“It is lawful for a member of the public to visit garden centres, golf clubs, or house-viewings in private homes, but not for the claimant to arrange for socially-distanced communal prayers in a mosque.”
A leader from a Bradford mosque has launched legal action against the Government over “unlawful” lockdown restrictions on Friday prayers due to the coronavirus outbreak.
Under current emergency rules, places of worship must remain closed to curb the spread of Covid-19. Few exceptions, such as funerals, allow faith leaders to broadcast prayers and acts of worship via the internet.
Tabassum Hussain, chairman of the executive committee of the Jamiyat Tabligh-ul-Islam Mosque, one of the largest mosques in Bradford, is pursuing legal action against the Department for Health and Social Care (DHSC).
He argues that the rules are unlawful and breach his his rights to religious freedom and worship.
High court hearing
At the High Court hearing on Thursday 21st May, Mr Hussain’s barrister, Kirsty Brimelow QC, told Mr Justice Swift that the Friday prayers, known as the Jummah, are a “fundamental aspect” and an “obligatory” part of the practice of Islam.
She said that the key to the prayers is that they are “carried out physically in congregation”.
In documents before the court, Ms Brimelow said the interference with Mr Hussain’s human rights was “particularly severe”.
Ms Brimelow also argued that the effect of the regulations translate as “it is lawful for a member of the public to visit garden centres, golf clubs, or house-viewings in private homes, but not for the claimant to arrange for socially distanced communal prayers in a mosque”.
She told the court: “There is no difference in our submission to a gathering of people within a garden centre to a gathering of people inside another place.”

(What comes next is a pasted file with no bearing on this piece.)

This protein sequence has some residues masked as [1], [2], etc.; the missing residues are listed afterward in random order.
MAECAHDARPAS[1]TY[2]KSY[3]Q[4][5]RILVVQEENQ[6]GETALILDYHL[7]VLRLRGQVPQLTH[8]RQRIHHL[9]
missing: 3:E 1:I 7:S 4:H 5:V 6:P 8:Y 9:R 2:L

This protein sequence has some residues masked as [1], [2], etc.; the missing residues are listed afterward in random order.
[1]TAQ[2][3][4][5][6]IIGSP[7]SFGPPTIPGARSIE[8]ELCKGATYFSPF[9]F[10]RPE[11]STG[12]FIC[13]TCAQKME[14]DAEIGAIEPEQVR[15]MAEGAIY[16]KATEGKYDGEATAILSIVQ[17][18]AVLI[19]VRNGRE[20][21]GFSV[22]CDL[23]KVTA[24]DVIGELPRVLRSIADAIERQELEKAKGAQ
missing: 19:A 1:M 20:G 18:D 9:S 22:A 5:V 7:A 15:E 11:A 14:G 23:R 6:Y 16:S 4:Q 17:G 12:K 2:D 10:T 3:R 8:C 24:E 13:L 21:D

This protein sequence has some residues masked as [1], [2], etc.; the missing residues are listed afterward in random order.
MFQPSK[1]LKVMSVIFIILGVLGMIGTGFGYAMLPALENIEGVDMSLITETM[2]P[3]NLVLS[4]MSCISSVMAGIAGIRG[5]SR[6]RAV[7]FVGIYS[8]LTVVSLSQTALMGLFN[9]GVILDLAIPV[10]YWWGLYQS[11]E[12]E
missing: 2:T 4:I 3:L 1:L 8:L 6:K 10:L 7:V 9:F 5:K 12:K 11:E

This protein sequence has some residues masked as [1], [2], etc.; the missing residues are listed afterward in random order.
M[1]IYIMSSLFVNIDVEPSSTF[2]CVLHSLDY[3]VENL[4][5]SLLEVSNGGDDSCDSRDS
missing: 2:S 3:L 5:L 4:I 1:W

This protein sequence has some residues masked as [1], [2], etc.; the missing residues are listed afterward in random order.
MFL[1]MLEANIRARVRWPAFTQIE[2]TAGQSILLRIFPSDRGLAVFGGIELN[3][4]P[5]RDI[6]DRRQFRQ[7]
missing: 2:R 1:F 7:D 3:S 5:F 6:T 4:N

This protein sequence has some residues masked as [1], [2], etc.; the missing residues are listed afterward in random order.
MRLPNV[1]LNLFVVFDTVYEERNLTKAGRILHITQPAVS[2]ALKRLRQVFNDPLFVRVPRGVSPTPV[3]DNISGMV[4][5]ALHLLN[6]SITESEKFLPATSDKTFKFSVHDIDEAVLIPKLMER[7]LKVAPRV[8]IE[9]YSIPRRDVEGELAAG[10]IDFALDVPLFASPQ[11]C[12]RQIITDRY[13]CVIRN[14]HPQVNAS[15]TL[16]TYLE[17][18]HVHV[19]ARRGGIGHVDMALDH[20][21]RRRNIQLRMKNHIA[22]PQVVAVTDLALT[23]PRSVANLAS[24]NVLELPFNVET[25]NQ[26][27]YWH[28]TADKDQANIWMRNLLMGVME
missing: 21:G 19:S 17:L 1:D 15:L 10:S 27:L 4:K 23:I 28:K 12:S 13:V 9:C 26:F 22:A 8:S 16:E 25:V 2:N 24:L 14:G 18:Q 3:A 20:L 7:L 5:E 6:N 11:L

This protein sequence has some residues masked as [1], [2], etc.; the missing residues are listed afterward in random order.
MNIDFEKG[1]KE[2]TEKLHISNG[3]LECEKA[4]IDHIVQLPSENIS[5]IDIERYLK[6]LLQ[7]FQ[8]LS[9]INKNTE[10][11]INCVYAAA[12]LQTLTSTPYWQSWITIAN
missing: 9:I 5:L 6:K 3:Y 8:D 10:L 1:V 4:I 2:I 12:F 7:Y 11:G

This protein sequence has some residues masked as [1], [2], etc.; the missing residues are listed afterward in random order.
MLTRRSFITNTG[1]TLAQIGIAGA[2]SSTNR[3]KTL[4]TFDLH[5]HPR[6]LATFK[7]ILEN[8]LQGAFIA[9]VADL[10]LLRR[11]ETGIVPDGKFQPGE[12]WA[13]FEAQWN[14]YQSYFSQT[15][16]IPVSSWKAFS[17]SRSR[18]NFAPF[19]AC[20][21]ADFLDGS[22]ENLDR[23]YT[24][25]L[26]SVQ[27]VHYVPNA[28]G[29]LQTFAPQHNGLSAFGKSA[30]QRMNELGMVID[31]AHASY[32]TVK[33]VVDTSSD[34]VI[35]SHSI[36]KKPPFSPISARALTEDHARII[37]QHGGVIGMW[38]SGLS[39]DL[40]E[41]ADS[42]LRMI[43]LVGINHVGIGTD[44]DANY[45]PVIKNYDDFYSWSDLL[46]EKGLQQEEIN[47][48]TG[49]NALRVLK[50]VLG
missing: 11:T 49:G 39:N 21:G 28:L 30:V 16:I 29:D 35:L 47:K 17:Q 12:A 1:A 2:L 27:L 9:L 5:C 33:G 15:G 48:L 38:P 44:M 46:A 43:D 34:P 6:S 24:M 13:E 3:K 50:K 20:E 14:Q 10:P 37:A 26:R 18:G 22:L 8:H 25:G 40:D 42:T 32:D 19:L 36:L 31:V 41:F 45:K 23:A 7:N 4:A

Ms Brimelow said that Mr Hussain had put forward a plan for the mosque to open only for an hour and a half for the Jummah prayer, with a maximum of 50 worshippers and social distancing in place.
However, the judge declined to grant an urgent injunction that would have lifted restrictions and allowed prayers to take place at the mosque on Friday, ahead of the end of Ramadan.
Sir James Eadie QC, representing the Department for Health and Social Care (DHSC), said in court documents that there is an “undisputed interference” with the ability of people to attend their place of worship during the lockdown, but that this is “justified and proportionate by the need to protect life and public health”.
In his ruling, the senior judge said that the case was “no longer simply a prohibition on communal Friday prayers” but a “more general challenge” on the effect of the rules on “the ability to conduct Friday prayers”.
The judge said he could “appreciate and sympathise” with Mr Hussain’s frustration at the restrictions on his religious convictions.
Supreme Court campaign
A campaign has now begun to rally support of other leaders and scholars for class action to get the case expedited to the Supreme Court.
Partner at Blacks Solicitors, Luke Patel who is representing Tabassum Hussain, comments: “Mr Hussain and his congregation have been frustrated for weeks following the obscure messages from the Government regarding worship at their local mosque.
“It was no surprise that he and his community took the brave step to challenge the Government to assert their convention rights to perform an obligatory aspect of their faith, namely the Friday Jummah prayers.”
Mr Patel highlights that the decision was reinforced when the blanket ban in Northern Ireland, France and Germany to enter a place of worship for prayer was relaxed whilst in England the ban remains, except in some limited circumstances.
“It was undisputed that the regulations interfered with the convention rights to manifest your religious belief as set out in Article 9 of the European Convention on Human Rights,” says Mr Patel.
“However, the interim relief sought to enable the last Friday prayer in Ramadan to go ahead was refused and that was surprising in the context of other non-obligatory activities being permissible such as gathering in homes and the reopening of garden centres and golf clubs.
“More importantly, the court did recognise the importance of the obligatory Friday congregation prayers and granted permission to enable Mr Hussain to press on with his Judicial Review application. Mr Hussain is pleased with the outcome and is determined to fight on with his case to seek justice for himself and all Muslims.”
He adds that Mr Hussain had consulted with about 300 mosque committees, largely in the North of England, and all of those he spoke to strongly believed that the Jummah prayer could not be fulfilled by remote live streaming from a mosque.